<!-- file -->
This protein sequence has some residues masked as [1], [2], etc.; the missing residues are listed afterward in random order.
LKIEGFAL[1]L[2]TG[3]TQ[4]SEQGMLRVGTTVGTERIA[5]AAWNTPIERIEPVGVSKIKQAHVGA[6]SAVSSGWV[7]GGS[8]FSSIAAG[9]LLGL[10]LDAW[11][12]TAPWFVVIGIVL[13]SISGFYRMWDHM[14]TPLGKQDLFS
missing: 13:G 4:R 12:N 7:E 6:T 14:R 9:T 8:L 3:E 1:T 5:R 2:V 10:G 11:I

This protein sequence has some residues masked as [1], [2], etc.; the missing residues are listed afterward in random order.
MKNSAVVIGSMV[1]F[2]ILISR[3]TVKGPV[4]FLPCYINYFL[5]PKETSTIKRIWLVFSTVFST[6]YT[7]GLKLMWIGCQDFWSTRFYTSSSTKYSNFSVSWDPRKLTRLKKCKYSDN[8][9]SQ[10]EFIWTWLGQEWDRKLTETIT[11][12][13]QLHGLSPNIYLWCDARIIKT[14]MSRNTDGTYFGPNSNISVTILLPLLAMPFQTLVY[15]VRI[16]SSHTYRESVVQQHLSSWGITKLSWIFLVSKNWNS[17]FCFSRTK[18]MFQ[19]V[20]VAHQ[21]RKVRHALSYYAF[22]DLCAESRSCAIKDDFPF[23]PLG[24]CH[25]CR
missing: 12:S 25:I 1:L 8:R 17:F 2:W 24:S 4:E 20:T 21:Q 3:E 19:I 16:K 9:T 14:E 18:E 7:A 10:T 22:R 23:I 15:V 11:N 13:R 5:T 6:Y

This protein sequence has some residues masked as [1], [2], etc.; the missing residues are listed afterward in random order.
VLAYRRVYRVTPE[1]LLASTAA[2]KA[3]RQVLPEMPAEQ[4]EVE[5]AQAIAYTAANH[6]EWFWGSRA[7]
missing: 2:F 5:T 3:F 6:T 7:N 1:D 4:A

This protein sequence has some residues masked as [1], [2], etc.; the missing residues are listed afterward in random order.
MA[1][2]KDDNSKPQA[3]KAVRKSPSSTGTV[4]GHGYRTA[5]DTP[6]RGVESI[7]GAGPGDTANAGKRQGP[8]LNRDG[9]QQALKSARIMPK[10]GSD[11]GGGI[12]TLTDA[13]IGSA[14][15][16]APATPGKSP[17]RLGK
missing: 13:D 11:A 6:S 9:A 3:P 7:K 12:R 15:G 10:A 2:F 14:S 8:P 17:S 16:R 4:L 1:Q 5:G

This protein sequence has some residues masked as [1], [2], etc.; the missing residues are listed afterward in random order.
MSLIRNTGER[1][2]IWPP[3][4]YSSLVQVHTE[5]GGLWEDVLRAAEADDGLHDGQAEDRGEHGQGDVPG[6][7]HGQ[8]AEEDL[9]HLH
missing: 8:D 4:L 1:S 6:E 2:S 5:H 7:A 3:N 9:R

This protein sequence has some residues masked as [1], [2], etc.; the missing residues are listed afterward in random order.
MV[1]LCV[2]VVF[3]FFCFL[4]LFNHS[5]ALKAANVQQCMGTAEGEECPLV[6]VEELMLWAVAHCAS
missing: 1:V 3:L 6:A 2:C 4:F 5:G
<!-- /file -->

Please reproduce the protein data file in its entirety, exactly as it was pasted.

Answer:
This protein sequence has some residues masked as [1], [2], etc.; the missing residues are listed afterward in random order.
LKIEGFAL[1]L[2]TG[3]TQ[4]SEQGMLRVGTTVGTERIA[5]AAWNTPIERIEPVGVSKIKQAHVGA[6]SAVSSGWV[7]GGS[8]FSSIAAG[9]LLGL[10]LDAW[11][12]TAPWFVVIGIVL[13]SISGFYRMWDHM[14]TPLGKQDLFS
missing: 13:G 4:R 12:N 7:E 6:T 14:R 9:T 8:L 3:E 1:T 5:R 2:V 10:G 11:I

This protein sequence has some residues masked as [1], [2], etc.; the missing residues are listed afterward in random order.
MKNSAVVIGSMV[1]F[2]ILISR[3]TVKGPV[4]FLPCYINYFL[5]PKETSTIKRIWLVFSTVFST[6]YT[7]GLKLMWIGCQDFWSTRFYTSSSTKYSNFSVSWDPRKLTRLKKCKYSDN[8][9]SQ[10]EFIWTWLGQEWDRKLTETIT[11][12][13]QLHGLSPNIYLWCDARIIKT[14]MSRNTDGTYFGPNSNISVTILLPLLAMPFQTLVY[15]VRI[16]SSHTYRESVVQQHLSSWGITKLSWIFLVSKNWNS[17]FCFSRTK[18]MFQ[19]V[20]VAHQ[21]RKVRHALSYYAF[22]DLCAESRSCAIKDDFPF[23]PLG[24]CH[25]CR
missing: 12:S 25:I 1:L 8:R 17:F 2:W 24:S 4:E 20:T 21:Q 3:E 19:I 16:K 9:T 14:E 18:E 7:A 10:T 22:R 23:I 15:V 11:N 13:R 5:T 6:Y

This protein sequence has some residues masked as [1], [2], etc.; the missing residues are listed afterward in random order.
VLAYRRVYRVTPE[1]LLASTAA[2]KA[3]RQVLPEMPAEQ[4]EVE[5]AQAIAYTAANH[6]EWFWGSRA[7]
missing: 2:F 5:T 3:F 6:T 7:N 1:D 4:A

This protein sequence has some residues masked as [1], [2], etc.; the missing residues are listed afterward in random order.
MA[1][2]KDDNSKPQA[3]KAVRKSPSSTGTV[4]GHGYRTA[5]DTP[6]RGVESI[7]GAGPGDTANAGKRQGP[8]LNRDG[9]QQALKSARIMPK[10]GSD[11]GGGI[12]TLTDA[13]IGSA[14][15][16]APATPGKSP[17]RLGK
missing: 13:D 11:A 6:S 9:A 3:P 7:K 12:R 15:G 10:A 2:F 14:S 8:P 17:S 16:R 4:L 1:Q 5:G

This protein sequence has some residues masked as [1], [2], etc.; the missing residues are listed afterward in random order.
MSLIRNTGER[1][2]IWPP[3][4]YSSLVQVHTE[5]GGLWEDVLRAAEADDGLHDGQAEDRGEHGQGDVPG[6][7]HGQ[8]AEEDL[9]HLH
missing: 8:D 4:L 1:S 6:E 2:S 5:H 7:A 3:N 9:R

This protein sequence has some residues masked as [1], [2], etc.; the missing residues are listed afterward in random order.
MV[1]LCV[2]VVF[3]FFCFL[4]LFNHS[5]ALKAANVQQCMGTAEGEECPLV[6]VEELMLWAVAHCAS
missing: 1:V 3:L 6:A 2:C 4:F 5:G